The underlayer is a ¼-inch thick layer of plywood that smooths out the floor and provides a sturdy base for the vinyl.
Tape your paper template of the floor to your underlayer plywood.
Use this as a guide, and cut the plywood to fit the flooring in your room. Carefully cut your plywood in sections that match up, checking for fit with each completed piece.
· Only use vinyl-floor grade underlayer plywood, or else it won’t hold up.
· Rough-cut the underlayer first, and then make more detailed cuts after fitting each piece.
6Place your underlayer.
Put your underlayer plywood sheets in the room, and leave them for 2 or 3 days.
This will allow them to acclimate to your home’s normal humidity levels, and prevent the vinyl from coming up or tearing later on in the process.
Place the underlayer in it’s final location, so that the wood fits the space.
7Install the underlayer.
To install the underlayer, you will need to use a special underlayer stapler with ⅞-inch staples;
you will use approximately 16 staples per square foot of underlayer.
You should never use nails or screws in the underlayer, as these will cause bumps in the vinyl flooring.
Work your way across the room, stapling the underlayer to the floor.
Remove and replace any staples that don’t go all the way through the plywood.
8Finish smoothing the underlayer.
Work your way across the floor with a sander, smoothing down any edges that are not flush where they meet, or bumps in the underlayer.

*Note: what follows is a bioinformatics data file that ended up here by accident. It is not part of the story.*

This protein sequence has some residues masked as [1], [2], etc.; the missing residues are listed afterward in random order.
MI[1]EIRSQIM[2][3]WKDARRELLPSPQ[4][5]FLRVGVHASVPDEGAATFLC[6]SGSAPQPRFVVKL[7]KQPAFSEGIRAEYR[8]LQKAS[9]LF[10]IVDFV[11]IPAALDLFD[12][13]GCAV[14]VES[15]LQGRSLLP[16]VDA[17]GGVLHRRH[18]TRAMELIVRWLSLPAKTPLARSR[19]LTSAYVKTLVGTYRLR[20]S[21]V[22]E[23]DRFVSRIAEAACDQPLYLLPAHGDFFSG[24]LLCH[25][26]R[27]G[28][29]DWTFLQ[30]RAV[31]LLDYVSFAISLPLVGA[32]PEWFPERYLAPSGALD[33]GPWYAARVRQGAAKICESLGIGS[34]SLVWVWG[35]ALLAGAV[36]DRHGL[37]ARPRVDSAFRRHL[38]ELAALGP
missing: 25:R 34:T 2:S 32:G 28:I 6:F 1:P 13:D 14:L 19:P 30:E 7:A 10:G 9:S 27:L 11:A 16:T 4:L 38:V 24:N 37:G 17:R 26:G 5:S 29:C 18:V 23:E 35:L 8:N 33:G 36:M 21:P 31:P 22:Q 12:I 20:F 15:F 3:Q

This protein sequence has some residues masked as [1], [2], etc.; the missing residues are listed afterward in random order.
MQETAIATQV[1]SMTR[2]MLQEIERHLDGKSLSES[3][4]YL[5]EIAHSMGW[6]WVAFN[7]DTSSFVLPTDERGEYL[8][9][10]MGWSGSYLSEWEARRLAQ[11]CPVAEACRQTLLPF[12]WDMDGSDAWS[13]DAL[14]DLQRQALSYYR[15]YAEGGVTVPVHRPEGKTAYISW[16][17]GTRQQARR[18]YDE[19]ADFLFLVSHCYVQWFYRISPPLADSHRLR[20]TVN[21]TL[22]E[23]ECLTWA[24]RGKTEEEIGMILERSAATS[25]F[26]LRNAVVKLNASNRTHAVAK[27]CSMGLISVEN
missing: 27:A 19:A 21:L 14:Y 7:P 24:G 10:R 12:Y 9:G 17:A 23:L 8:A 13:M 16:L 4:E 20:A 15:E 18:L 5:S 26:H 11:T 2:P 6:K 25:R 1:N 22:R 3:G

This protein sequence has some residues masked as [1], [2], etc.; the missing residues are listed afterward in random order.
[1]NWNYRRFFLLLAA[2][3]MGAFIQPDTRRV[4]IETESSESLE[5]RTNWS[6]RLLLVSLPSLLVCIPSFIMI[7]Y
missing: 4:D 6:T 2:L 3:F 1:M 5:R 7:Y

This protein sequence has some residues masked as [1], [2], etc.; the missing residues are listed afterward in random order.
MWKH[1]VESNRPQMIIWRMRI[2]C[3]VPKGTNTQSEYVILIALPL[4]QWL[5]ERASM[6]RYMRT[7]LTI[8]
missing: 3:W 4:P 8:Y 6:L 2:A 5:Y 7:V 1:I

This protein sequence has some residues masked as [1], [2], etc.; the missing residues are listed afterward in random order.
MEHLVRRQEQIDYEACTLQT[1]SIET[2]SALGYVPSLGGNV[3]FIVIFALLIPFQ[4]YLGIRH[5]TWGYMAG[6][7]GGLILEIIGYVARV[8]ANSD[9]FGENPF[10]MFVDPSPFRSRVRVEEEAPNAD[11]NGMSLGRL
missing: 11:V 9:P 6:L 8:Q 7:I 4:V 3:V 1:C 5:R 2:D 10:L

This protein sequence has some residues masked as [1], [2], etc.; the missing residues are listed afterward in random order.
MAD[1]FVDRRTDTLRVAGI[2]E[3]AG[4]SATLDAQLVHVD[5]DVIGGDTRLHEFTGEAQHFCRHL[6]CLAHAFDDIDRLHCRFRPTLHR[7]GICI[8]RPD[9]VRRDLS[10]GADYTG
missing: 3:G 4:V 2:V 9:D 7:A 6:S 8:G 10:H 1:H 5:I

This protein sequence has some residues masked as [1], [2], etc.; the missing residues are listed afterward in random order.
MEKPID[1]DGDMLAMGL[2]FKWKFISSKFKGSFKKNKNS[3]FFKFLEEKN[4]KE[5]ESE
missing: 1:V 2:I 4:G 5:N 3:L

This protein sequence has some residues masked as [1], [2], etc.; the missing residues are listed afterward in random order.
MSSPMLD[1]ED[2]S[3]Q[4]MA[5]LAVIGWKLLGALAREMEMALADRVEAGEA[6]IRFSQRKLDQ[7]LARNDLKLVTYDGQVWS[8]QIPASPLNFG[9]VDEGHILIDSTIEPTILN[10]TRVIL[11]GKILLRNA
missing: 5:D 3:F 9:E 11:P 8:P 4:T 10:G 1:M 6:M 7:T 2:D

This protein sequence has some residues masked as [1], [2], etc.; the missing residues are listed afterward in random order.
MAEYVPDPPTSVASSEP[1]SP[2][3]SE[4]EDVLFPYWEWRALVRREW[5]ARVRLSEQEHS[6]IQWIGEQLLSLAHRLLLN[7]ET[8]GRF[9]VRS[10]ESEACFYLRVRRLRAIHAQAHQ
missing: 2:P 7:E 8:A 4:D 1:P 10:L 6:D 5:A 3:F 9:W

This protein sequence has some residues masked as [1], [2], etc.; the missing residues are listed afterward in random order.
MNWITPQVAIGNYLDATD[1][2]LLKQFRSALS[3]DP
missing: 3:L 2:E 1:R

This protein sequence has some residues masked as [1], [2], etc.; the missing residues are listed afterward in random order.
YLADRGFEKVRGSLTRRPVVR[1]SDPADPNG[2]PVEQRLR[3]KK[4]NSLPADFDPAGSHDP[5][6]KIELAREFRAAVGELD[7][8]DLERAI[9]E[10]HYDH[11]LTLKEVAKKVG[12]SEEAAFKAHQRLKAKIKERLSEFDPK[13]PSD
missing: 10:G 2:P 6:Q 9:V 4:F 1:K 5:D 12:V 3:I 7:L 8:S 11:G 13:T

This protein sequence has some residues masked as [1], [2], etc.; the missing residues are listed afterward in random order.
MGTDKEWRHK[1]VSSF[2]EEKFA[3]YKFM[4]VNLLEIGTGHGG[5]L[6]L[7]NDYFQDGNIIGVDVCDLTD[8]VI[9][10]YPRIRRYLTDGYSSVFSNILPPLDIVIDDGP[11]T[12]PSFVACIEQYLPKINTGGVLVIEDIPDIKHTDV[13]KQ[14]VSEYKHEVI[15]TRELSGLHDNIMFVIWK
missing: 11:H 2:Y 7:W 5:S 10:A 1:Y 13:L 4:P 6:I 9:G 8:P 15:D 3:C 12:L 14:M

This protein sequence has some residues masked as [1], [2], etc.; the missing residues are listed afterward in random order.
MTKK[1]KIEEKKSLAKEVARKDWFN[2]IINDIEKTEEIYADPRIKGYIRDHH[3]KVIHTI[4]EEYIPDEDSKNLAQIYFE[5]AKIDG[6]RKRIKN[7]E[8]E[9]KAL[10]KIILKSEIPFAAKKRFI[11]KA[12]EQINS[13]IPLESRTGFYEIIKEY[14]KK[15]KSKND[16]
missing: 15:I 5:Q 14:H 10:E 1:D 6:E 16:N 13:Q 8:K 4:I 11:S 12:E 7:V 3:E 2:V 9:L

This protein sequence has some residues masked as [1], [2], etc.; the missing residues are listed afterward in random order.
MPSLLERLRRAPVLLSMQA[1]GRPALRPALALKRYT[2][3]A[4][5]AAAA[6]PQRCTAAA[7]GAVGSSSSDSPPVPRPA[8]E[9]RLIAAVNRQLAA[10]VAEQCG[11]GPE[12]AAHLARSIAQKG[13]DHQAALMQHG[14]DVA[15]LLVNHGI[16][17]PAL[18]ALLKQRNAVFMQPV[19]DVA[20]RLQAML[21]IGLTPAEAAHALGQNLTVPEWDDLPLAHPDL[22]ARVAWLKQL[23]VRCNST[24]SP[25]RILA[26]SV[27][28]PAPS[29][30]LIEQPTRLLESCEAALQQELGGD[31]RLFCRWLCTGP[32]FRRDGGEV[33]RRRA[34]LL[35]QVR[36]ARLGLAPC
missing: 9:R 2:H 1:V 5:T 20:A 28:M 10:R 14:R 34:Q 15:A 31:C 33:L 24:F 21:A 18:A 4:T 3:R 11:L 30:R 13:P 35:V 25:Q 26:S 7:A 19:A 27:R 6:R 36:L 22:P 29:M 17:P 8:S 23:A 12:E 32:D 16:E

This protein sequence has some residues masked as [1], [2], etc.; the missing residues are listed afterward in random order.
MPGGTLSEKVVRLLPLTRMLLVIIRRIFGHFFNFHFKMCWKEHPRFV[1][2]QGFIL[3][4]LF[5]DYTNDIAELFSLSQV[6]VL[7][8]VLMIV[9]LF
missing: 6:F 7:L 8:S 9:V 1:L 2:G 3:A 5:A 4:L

Then, use a leveling compound to fill in these spaces and any cracks in the underlayer.
This will help to provide a smooth underlayer, which is vital to having a smooth final application of your vinyl.
· Follow the package directions for applying the floor leveling compound and make sure it is compatible with both the underlayer and the vinyl adhesive you will be using.
Part 2 of 2: Applying Your Vinyl
1Decide on the pattern for your vinyl.
Vinyl typically comes in 12 inch square tiles, but it may come in sheets.
If you have vinyl sheets, all you have to do is cut it out to fit the room, allowing for seams if the room is wider than the sheet.
Vinyl tiles, on the other hand, must be applied in a pattern.
It’s typically easiest to apply vinyl in rows, but you may want to change the direction of the rows (for example, have them go diagonally across the room). #Determine how you will lay the floor.
You may strike a chalk line as a guide to the first row of vinyl (if you are using tiles.
Keep in mind that you will always start your pattern in the center of the room and work your way out, in order to keep it symmetrical.
2Determine the application process for your vinyl.
There are two types of vinyl: self-stick, and glue down.
Self-stick vinyl is very straight forward, as it comes with an adhesive backing that you use to stick it to the floor.
Glue down vinyl takes a bit more work, as it requires you to put a layer of vinyl flooring glue on the underlayer prior to placing your vinyl.
If you have self-stick vinyl, simply follow the directions for application and you are set.
If you have unglued vinyl, continue on for instructions on applying it.
3Mark your pattern on your paper template.
To make applying your vinyl easier, you can lay it out and cut it to fit using your paper template.